- 01 Mar 2021
- Mike Chase
- Helicopter Comparison
As a first-time user of AvBuyer I was not sure of the exposure, or support I would receive with my listing. When I reached out to a former fellow Vermonter David Olcott, I knew I had made the right decision in choosing AvBuyer as our marketing platform. It could not have been easier. The day the posting went up, there were so many people sending inquiries I could not believe it!
I believe AvBuyer is the best medium for advertising aircraft and do get a lot of leads from the listings. We even get reminders to reply to inquiries, which is better than the competition.
An Agusta (or later AgustaWestland) AW109-series helicopter on the pre-owned market costs between $350k for a 1976-model A109 and $6.0m for a 2015-model A109 Grand New, according to Aircraft Bluebook’s Summer 2022 data. AgustaWestland was merged into Leonardo in 2016, becoming Leonardo Helicopters, so models manufactured under Agusta or AgustaWestland are only available on the pre-owned market, but remain popular with buyers today.
As of August 2022 there were 502 Agusta/AgustaWestland helicopters flying worldwide, per JETNET. The A109S Grand has the largest in-operation fleet, with 164 units. Currently there have been 222 Agusta helicopter retirements from a total 726 units built.
Agusta or AgustaWestland helicopters offer maximum ranges between 219nm for the AW109C, up to 580nm for an AW139, according to Conklin & de Decker.
There are several other twin-engine helicopter models competing with the A109-series from Agusta, including models from Airbus (and previously Eurocopter), Bell, Enstrom, and MD Helicopters. In the light multi-engine market, Airbus, Bell, newer Leonardo models, and MD Helicopters models are available, while in the medium multi-engine category, Airbus, Bell and Sikorsky manufacture models competing with the AW139 and AW169, along with certain Eurocopter models on the pre-owned market. In the heavy multi-engine category, Airbus and Sikorsky produce models competing with the AW189, while olders from Eurocopter are available on the pre-owned market.
Agusta Turbine Helicopters Overview
By Gerrard Cowan - Editor, Aircraft Reviews
Agusta A109 Origins
The Agusta A109 helicopter line began life in the 1970s with the Agusta A109A. Agusta updated the family several times over the decades, both as a stand-alone entity, and then as part of AgustaWestland (a Finmeccanica subsidiary that was established in 2000).
Finmeccanica changed its name to Leonardo in 2016, with AgustaWestland helicopters now known under this brand.
The A109 family was a great success for Agusta over the years, and remains key for Leonardo today, under the AW109 name.
The company launched a number of variants of the A109 before becoming AgustaWestland. The A109A began deliveries in 1976. It was a market innovation at that time, thanks to the speed and redundancy provided by its twin engines.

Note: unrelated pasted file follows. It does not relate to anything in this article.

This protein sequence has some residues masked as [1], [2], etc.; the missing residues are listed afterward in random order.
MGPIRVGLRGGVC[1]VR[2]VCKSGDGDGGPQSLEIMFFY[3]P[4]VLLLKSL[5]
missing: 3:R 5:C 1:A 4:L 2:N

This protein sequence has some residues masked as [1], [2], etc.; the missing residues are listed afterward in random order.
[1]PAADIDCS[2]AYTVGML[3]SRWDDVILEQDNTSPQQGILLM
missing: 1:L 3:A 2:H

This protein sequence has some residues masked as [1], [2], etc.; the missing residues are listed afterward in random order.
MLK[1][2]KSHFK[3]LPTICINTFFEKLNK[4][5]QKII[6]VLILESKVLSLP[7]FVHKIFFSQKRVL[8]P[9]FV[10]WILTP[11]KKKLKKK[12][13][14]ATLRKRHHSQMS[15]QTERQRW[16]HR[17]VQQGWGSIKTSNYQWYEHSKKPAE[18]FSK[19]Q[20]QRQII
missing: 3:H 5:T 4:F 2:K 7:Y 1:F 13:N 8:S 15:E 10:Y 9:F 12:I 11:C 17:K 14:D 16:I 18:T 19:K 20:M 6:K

The lightweight helicopter can carry up to six passengers, though typically in passenger transport configuration it holds five, with two in armchair seats and three in a rear-facing bench seat. The A109A is powered by two Allison 250-C14 turboshaft engines.
The Agusta A109A MkII was launched in the early 1980s, introducing more powerful 45 shp Allison250C20R/1 turboshaft engines to the platform.
The next aircraft in the line that was, in part, pitched to VIP and corporate operators was the Agusta A109C, a significant upgrade on its predecessor. The A109C brought an improved transmission system, stronger undercarriage and a higher gross weight, and is fitted with Rolls-Royce 250C20R1 engines.
Other improvements introduced through the A109C included the addition of a composite main rotor. The A109C brought a number of benefits, notably the provision of extra space, made possible by the introduction of modified doors and a number of other upgrades.
Following on from the A109C was the Agusta A109E Power, which came to market in the mid-1990s. It is based on the airframe of the A109K2, a variant of the brand usually deployed in parapublic roles (such as police or HEMS work).
The A109E Power brought a number of improvements to the long-running line, particularly through the addition of new engines, with versions of the platform coming with either Turbomeca Arrius 2K1 or Pratt & Whitney PW206C engines.
The upgraded aircraft offers business operators all the benefits of the A109 range, combined into an aircraft that truly packs a punch. The stretched Agusta A109 Power Elite could prove an attractive option for those who require more capacity in their aircraft.
Read Mike Chase's Helicopter Comparison - MD Explorer 900/902 vs Augusta Westland A109C
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